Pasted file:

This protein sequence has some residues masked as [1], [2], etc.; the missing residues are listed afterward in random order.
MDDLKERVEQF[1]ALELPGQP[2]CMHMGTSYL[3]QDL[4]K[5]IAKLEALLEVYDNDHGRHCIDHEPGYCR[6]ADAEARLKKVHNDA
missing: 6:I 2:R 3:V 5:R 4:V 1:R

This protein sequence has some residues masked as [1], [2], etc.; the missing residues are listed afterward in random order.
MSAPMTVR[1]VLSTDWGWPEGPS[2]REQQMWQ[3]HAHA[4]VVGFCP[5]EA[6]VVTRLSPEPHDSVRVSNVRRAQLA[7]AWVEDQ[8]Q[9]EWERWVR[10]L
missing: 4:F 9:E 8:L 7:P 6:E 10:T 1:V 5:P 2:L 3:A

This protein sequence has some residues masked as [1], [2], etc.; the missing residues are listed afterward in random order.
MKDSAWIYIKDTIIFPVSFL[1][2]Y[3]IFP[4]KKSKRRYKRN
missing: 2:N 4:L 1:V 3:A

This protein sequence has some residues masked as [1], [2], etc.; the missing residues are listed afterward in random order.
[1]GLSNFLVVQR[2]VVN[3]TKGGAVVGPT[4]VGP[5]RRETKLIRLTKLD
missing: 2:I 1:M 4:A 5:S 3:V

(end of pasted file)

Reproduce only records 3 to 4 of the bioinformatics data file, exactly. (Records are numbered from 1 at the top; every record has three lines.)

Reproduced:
This protein sequence has some residues masked as [1], [2], etc.; the missing residues are listed afterward in random order.
MKDSAWIYIKDTIIFPVSFL[1][2]Y[3]IFP[4]KKSKRRYKRN
missing: 2:N 4:L 1:V 3:A

This protein sequence has some residues masked as [1], [2], etc.; the missing residues are listed afterward in random order.
[1]GLSNFLVVQR[2]VVN[3]TKGGAVVGPT[4]VGP[5]RRETKLIRLTKLD
missing: 2:I 1:M 4:A 5:S 3:V